The London 2012 Olympics opening and closing ceremonies saw Norwest Productions and Delta Sound provide Optocore fibre signal transport, custom RF solutions and LAN networking across both events.
Australian company Norwest Productions teamed up with its UK partners Delta Sound to put in place the requisite Optocore fibre signal transport, custom RF solutions and LAN networking, which realised the sound design conceived by fellow Australian Scott Willsallen (of Auditoria) in conjunction with theatre sound designer, Bobby Aitken.
Norwest’s project manager, Andy Marsh, was all too aware that the network system required for a new 80,000-capacity Olympic Stadium would present certain challenges. “We needed to overcome difficult cable runs,” he said. “The cable installation took us in excess of three weeks and was more akin to installing cable permanently into a venue. On top of this, the inclusion of many fully live musical acts — adding further size and complexity to the Optocore and backup systems — placed a considerable load on all the experienced audio engineers involved.”
With the specification demanding all Optocore R Series devices, Norwest invested in a number of the new converters to accommodate the design’s high channel and node count. They added quantities of DD4MR-FX, DD32R-FX, X6R-FX-8AE/8MI, X6R-TP-8AE/8MI, X6P-16IN devices to their inventory, which are designed to offer expanded features and efficiency, reduced carbon footprint, power consumption - of 40 per cent - and cost. Delta Sound also purchased a quantity of DD4MR-FX, DD2FR-FX, and X6R-FX devices for the event.
“Optocore is unique in its ability to matrix a high channel count over large distances, plus providing the redundancy of a ring network,” stated Marsh. “Most significantly, it is extraordinarily robust and reliable, which is essential to a show that is playing to 80,000 people live in the arena and four billion watching on TV.”Article continues below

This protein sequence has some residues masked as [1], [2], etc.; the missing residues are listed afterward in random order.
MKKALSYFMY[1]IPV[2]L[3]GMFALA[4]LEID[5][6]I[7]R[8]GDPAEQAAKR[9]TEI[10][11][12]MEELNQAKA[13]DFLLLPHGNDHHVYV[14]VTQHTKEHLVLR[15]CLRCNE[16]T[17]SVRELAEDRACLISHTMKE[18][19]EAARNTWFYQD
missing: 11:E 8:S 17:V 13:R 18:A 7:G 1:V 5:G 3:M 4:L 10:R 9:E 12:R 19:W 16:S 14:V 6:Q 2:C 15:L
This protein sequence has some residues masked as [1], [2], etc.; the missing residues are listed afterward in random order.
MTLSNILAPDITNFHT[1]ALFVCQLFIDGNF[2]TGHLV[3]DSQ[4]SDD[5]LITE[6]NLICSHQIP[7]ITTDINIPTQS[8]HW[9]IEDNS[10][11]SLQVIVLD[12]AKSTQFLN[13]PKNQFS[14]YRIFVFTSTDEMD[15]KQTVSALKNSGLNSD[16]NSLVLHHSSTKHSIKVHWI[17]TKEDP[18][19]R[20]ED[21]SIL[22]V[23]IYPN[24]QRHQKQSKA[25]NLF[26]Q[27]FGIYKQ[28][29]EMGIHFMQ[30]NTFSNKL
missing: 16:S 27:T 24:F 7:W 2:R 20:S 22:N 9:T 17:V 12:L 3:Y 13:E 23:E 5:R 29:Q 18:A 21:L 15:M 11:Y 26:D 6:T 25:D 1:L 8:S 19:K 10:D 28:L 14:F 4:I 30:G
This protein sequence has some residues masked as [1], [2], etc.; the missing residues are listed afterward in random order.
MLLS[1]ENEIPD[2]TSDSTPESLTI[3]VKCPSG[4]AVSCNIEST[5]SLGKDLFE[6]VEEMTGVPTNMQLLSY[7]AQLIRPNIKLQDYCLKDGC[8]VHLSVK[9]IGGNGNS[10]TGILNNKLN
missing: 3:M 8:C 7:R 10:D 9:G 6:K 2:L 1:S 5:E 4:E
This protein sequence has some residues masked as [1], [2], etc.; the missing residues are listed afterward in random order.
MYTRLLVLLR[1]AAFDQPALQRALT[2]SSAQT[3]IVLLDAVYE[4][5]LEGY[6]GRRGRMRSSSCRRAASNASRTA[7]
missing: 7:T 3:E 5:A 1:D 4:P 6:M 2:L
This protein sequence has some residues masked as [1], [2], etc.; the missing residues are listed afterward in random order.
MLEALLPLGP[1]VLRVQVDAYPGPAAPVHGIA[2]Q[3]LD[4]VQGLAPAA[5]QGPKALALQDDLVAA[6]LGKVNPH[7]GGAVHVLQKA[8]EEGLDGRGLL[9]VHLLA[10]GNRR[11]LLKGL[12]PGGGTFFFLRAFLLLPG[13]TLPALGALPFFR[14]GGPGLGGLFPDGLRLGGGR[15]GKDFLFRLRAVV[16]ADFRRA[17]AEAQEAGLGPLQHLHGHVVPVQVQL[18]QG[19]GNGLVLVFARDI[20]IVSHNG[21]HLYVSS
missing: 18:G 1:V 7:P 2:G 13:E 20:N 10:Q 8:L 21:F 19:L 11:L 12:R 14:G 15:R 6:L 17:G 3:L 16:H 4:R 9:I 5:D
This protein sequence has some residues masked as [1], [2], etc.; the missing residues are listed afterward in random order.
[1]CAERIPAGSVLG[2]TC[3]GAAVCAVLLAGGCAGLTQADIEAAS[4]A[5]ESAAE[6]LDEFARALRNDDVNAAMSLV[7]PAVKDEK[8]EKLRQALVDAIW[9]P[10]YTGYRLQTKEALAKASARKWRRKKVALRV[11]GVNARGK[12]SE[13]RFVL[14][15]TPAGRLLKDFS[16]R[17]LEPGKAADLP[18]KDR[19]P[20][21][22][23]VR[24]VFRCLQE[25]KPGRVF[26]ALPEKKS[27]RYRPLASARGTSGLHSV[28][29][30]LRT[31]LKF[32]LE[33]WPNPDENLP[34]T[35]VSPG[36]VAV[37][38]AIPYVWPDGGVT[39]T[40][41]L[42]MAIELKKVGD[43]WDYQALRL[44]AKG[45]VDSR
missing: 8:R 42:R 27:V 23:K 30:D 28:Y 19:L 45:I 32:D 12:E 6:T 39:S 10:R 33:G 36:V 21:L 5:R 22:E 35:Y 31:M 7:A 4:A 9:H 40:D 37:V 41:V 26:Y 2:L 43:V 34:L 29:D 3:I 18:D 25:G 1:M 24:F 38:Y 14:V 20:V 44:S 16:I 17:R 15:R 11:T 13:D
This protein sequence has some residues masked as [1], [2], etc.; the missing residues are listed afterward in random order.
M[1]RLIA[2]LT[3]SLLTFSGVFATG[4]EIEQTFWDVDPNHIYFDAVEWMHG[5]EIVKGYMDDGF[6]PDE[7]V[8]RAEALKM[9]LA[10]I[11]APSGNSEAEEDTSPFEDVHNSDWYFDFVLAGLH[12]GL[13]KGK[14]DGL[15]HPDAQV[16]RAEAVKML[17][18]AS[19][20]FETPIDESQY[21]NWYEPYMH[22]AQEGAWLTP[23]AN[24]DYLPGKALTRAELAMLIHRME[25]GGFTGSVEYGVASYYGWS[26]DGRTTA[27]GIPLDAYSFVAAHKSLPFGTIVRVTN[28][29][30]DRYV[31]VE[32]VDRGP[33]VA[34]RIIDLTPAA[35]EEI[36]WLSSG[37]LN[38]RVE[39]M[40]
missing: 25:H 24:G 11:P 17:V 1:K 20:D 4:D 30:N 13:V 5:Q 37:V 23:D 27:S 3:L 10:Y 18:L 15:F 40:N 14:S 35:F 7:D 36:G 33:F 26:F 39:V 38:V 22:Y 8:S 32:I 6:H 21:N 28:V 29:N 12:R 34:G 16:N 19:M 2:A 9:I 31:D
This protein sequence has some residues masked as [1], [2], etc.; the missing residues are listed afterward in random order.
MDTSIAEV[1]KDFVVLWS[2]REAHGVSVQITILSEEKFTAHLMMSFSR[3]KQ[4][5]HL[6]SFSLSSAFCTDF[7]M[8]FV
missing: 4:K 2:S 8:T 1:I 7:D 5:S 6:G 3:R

In order to integrate Auditoria’s detailed and dual-redundant design, multiple Optocore fibre networks were deployed with full analogue back-up, principally for the main PA and broadcast systems.
The main 24-node ring collected and distributed all inputs and outputs on a 2Gbit network to several broadcast and PA locations, while Optocore also delivered both PA and monitor feeds, plus timecode and programme. In total there were 696 I/O channel feeds within the Optocore topography.
This marked one of the first uses of the German company’s new 2.21 protocol, which enabled 2Gbit bandwidth operation and was crucial to meet the main requirement of a high channel count. Another unique feature of the set-up was that Norwest used all 24 ID’s, capitalising on the maximum capacity of the fibre ring. A quantity of Optocore’s TP devices, which provided a Cat5 extension of the ring were also used.
With multi-mode distances of up to 350m between nodes, and single-mode distances running anything up to 1000m between nodes, the scale of the complete fibre network topped 5km, with Dolby Lake processors providing the main system switchover between networks. Meanwhile, the broadcast tied the main system to the Delta Media truck for all necessary I/O, and Delta Media delivered downstream mixes of playback, live and atmos mics to both CTV and OBS for their broadcast of the ceremony.
All signals in the transmission path were converted to digital on entering the Optocore environment, while the back-up system ran analogue from the Digico console SD rack outputs. The feeds were delivered via AES to a FOH PA comprised entirely of L-Acoustics components, with 220 VDosc, 100 Kudo, 55 Arcs, 88 SB28 subs and some 12XT fills - all driven from LA8 amplifiers.
Marsh credits his own crew, in particular Justin Arthur (Optocore and Patch Engineer), as well as the Delta Sound crew, led by overall project manager Steve Lutley, plus Senior Systems engineer from Autograph, Rob Tory. He concluded: “We all worked seamlessly together to make this a huge success, and the relationship between us could not have been better.”
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